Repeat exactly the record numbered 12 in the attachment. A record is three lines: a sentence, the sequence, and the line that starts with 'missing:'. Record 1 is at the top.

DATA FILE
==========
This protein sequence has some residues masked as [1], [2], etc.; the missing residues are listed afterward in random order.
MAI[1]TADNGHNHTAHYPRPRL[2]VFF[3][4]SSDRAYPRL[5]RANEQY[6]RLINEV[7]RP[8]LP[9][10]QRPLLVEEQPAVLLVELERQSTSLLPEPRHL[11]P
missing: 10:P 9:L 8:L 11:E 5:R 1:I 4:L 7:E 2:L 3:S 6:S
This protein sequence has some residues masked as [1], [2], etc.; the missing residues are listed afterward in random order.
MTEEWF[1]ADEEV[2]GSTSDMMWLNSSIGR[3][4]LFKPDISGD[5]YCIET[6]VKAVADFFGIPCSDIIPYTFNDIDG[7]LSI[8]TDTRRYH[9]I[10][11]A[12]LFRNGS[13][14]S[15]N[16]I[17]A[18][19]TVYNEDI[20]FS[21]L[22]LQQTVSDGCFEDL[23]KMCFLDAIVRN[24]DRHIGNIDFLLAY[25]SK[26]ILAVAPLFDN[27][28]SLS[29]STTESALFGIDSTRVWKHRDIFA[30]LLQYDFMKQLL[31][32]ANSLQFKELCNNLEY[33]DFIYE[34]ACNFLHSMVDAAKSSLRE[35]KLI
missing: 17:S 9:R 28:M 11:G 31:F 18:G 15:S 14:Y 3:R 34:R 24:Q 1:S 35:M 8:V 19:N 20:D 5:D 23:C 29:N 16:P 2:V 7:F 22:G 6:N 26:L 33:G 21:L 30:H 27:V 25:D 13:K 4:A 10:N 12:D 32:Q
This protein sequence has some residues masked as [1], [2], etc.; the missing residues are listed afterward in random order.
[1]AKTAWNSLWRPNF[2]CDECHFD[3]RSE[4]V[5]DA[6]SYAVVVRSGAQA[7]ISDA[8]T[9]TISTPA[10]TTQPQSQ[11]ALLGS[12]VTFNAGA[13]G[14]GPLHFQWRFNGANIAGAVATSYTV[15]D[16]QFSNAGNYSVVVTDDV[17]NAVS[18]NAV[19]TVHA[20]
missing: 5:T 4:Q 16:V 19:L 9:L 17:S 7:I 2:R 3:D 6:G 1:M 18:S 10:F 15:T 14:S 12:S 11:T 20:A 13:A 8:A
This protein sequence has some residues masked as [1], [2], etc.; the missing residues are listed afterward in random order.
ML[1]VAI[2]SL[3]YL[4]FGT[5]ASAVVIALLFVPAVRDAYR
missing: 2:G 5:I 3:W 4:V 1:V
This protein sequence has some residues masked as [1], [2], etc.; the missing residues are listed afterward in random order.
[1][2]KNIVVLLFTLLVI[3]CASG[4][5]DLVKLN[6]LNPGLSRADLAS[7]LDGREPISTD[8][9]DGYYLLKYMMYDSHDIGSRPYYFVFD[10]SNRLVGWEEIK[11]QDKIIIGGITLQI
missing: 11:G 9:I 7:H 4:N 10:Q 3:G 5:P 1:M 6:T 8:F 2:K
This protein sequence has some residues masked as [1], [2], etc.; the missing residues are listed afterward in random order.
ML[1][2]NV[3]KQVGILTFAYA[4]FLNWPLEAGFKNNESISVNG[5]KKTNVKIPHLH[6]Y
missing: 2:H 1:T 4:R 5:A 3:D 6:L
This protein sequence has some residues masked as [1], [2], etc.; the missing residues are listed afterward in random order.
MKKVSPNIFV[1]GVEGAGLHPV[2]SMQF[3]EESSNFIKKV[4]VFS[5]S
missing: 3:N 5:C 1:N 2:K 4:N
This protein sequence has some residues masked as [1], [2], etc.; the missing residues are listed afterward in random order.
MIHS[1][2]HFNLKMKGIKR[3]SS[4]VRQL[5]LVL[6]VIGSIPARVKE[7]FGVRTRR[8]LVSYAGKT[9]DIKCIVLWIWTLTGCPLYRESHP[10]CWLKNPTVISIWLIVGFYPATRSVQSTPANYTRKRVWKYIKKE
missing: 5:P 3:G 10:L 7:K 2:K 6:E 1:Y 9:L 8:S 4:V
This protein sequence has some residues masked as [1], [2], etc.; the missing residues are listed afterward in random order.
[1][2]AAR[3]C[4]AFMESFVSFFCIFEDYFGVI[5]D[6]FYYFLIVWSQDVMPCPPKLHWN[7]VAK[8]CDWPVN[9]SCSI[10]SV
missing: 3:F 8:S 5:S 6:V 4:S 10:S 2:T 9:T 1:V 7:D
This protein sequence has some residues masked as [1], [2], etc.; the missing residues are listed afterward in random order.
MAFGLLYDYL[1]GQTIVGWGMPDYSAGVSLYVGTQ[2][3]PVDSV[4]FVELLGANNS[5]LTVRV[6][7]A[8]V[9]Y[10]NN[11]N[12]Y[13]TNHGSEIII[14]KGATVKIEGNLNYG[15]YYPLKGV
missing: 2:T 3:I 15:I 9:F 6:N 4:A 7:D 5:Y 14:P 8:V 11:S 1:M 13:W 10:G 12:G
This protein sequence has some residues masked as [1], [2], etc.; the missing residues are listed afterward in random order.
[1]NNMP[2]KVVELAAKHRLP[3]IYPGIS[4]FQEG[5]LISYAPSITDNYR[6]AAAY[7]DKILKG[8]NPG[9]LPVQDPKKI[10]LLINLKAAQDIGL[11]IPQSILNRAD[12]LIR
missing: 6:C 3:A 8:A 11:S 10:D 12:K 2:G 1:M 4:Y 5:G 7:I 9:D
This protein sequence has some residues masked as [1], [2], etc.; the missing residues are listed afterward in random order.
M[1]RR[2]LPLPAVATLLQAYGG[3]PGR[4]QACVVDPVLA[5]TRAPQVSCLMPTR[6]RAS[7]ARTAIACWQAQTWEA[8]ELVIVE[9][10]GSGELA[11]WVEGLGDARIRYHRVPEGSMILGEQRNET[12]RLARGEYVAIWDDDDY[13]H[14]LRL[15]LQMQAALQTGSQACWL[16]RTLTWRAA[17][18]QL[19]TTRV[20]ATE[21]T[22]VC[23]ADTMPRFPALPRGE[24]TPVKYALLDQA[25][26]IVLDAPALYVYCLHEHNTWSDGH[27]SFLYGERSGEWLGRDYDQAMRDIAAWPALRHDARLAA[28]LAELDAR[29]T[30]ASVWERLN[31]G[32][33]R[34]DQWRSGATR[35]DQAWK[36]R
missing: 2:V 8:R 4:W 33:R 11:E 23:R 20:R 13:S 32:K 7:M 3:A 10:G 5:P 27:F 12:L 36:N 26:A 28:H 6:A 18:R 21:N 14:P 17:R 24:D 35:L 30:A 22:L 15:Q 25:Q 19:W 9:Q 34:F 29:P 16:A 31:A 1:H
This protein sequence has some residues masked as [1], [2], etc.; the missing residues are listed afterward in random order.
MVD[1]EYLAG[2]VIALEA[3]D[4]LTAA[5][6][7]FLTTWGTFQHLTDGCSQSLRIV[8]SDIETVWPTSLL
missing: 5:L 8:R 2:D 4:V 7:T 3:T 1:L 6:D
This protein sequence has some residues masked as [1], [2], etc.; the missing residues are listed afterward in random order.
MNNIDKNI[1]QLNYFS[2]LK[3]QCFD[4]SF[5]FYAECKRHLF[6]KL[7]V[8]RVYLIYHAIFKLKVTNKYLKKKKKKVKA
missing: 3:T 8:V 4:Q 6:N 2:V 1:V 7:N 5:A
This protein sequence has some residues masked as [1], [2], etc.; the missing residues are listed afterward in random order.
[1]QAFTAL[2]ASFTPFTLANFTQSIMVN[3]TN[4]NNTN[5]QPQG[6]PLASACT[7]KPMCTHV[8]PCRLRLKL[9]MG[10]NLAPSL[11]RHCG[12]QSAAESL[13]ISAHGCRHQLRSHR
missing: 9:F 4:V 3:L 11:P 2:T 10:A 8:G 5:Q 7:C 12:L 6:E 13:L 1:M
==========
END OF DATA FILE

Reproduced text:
This protein sequence has some residues masked as [1], [2], etc.; the missing residues are listed afterward in random order.
M[1]RR[2]LPLPAVATLLQAYGG[3]PGR[4]QACVVDPVLA[5]TRAPQVSCLMPTR[6]RAS[7]ARTAIACWQAQTWEA[8]ELVIVE[9][10]GSGELA[11]WVEGLGDARIRYHRVPEGSMILGEQRNET[12]RLARGEYVAIWDDDDY[13]H[14]LRL[15]LQMQAALQTGSQACWL[16]RTLTWRAA[17][18]QL[19]TTRV[20]ATE[21]T[22]VC[23]ADTMPRFPALPRGE[24]TPVKYALLDQA[25][26]IVLDAPALYVYCLHEHNTWSDGH[27]SFLYGERSGEWLGRDYDQAMRDIAAWPALRHDARLAA[28]LAELDAR[29]T[30]ASVWERLN[31]G[32][33]R[34]DQWRSGATR[35]DQAWK[36]R
missing: 2:V 8:R 4:W 33:R 11:E 23:R 20:R 13:S 32:K 7:M 3:A 10:G 5:P 27:F 12:L 36:N 26:A 28:H 6:A 18:R 21:N 14:P 17:R 24:D 35:L 30:A 22:L 15:Q 25:Q 19:W 9:Q 34:F 29:P 16:A 31:A 1:H